Efficient incorporation of multiple selenocysteines involves an inefficient decoding step serving as a potential translational checkpoint and ribosome bottleneck.
MOLECULAR AND CELLULAR BIOLOGY（2006）
Selenocysteine is incorporated into proteins via "recoding" of UGA from a stop codon to a sense codon, a process that requires specific secondary structures in the 3' untranslated region, termed selenocysteine incorporation sequence (SECIS) elements, and the protein factors that they recruit. Whereas most selenoprotein mRNAs contain a single UGA codon and a single SECIS element, selenoprotein P genes encode multiple UGAs and two SECIS elements. We have identified evolutionary adaptations in selenoprotein P genes that contribute to the efficiency of incorporating multiple selenocysteine residues in this protein. The first is a conserved, inefficiently decoded UGA codon in the N-terminal region, which appears to serve both as a checkpoint for the presence of factors required for selenocysteine incorporation and as a "bottleneck," slowing down the progress of elongating ribosomes. The second adaptation involves the presence of introns downstream of this inefficiently decoded UGA which confer the potential for nonsense-mediated decay when factors required for selenocysteine incorporation are limiting. Third, the two SECIS elements in selenoprotein P mRNA function with differing efficiencies, affecting both the rate and the efficiency of decoding different UGAs. The implications for how these factors contribute to the decoding of multiple selenocysteine residues are discussed.更多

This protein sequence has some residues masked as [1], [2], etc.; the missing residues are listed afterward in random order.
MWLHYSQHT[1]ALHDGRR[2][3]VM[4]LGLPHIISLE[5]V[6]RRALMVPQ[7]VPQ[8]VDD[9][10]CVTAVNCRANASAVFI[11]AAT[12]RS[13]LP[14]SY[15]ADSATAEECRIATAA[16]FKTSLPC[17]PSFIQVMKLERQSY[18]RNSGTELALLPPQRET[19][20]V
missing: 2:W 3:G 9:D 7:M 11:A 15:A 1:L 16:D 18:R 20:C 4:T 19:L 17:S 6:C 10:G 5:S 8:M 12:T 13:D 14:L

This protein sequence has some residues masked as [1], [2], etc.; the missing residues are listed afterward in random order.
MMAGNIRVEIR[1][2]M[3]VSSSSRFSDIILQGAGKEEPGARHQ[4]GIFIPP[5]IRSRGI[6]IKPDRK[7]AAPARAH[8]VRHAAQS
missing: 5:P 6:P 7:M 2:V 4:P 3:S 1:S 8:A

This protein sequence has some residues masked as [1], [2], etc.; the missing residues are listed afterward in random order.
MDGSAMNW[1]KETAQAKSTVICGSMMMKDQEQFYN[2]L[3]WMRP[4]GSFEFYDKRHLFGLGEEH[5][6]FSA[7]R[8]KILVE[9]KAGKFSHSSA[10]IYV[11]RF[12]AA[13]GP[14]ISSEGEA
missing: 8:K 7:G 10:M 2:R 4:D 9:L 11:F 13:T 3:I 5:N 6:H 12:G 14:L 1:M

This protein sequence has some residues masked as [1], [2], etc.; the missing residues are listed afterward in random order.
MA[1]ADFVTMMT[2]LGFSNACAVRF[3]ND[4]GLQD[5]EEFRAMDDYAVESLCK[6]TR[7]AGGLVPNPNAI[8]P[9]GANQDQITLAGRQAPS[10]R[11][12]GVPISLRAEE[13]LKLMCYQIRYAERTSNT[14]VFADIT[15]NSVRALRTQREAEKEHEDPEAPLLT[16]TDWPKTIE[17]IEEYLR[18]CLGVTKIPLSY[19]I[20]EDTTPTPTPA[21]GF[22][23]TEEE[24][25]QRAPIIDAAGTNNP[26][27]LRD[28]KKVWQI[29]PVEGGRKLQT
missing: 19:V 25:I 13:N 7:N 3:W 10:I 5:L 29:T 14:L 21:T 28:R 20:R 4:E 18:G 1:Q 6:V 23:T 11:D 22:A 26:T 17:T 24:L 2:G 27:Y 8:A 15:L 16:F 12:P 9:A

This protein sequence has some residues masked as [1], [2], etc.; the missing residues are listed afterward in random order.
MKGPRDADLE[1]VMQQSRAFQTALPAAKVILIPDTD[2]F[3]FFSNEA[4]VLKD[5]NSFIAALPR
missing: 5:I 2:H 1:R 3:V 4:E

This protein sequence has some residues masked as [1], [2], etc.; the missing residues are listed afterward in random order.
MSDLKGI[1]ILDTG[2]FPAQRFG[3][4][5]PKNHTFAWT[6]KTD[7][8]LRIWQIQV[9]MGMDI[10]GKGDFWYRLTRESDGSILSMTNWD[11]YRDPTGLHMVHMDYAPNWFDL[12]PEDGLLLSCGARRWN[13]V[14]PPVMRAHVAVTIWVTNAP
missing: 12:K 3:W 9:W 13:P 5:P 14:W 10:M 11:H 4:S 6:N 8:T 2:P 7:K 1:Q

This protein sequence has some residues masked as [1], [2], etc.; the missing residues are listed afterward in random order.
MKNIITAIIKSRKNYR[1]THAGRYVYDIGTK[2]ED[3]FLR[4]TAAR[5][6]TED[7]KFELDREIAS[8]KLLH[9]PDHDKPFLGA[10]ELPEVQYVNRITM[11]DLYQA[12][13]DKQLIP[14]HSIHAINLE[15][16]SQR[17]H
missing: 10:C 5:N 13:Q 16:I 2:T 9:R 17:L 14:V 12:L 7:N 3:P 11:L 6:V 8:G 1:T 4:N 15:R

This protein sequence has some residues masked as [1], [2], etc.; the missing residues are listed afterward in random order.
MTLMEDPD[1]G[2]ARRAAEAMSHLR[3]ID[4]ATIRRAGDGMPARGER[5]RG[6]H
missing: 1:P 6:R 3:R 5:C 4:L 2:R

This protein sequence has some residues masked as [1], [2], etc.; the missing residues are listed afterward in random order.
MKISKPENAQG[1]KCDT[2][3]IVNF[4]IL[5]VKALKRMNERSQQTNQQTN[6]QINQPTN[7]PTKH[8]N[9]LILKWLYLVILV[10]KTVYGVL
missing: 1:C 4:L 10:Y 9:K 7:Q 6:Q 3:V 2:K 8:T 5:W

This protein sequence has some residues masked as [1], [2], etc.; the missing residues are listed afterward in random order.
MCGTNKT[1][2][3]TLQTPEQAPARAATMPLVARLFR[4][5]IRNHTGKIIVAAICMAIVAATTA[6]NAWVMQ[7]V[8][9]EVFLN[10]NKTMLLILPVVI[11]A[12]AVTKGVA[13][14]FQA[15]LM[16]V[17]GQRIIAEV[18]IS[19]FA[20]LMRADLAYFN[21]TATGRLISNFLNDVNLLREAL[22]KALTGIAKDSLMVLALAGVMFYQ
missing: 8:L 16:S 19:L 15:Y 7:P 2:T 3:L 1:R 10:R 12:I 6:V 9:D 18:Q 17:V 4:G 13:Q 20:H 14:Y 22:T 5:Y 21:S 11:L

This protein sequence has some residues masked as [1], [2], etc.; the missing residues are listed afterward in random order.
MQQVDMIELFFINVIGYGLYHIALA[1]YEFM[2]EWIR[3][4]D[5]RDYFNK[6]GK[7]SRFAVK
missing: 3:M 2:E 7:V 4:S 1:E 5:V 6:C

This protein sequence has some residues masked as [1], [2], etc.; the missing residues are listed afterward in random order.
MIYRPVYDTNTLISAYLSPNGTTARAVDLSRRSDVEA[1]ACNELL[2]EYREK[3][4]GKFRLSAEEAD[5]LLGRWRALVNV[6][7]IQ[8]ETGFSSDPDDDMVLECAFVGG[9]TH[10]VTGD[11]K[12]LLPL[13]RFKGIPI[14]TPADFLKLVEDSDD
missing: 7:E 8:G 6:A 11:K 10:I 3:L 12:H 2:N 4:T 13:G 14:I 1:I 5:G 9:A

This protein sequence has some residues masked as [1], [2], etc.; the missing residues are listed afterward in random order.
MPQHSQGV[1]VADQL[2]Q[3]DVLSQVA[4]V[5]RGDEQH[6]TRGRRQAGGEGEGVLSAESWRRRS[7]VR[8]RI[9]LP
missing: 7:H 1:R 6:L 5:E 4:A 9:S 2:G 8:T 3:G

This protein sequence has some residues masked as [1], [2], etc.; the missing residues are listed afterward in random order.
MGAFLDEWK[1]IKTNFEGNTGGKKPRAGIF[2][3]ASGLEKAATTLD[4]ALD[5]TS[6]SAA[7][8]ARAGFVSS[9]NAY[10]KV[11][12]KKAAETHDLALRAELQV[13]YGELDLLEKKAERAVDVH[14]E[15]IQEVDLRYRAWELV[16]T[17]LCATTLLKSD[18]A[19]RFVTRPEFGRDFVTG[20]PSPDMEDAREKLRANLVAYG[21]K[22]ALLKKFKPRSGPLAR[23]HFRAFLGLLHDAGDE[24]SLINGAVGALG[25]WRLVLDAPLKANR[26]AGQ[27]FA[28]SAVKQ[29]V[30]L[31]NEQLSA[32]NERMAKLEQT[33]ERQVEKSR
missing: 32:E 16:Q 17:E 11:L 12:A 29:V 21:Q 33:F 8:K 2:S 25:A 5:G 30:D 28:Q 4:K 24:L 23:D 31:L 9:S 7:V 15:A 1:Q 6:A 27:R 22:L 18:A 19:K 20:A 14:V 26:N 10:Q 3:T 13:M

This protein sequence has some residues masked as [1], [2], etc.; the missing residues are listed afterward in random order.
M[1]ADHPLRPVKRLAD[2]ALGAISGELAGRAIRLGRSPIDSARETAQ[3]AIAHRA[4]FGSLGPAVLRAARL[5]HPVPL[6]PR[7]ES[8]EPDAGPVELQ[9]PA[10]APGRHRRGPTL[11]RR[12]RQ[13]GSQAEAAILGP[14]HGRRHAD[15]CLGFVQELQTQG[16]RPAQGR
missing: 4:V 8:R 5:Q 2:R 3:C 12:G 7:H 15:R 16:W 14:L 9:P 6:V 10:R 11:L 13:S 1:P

n terminal,secondary structure,untranslated region,amino acid,protein synthesis,genetics,nonsense mediated decay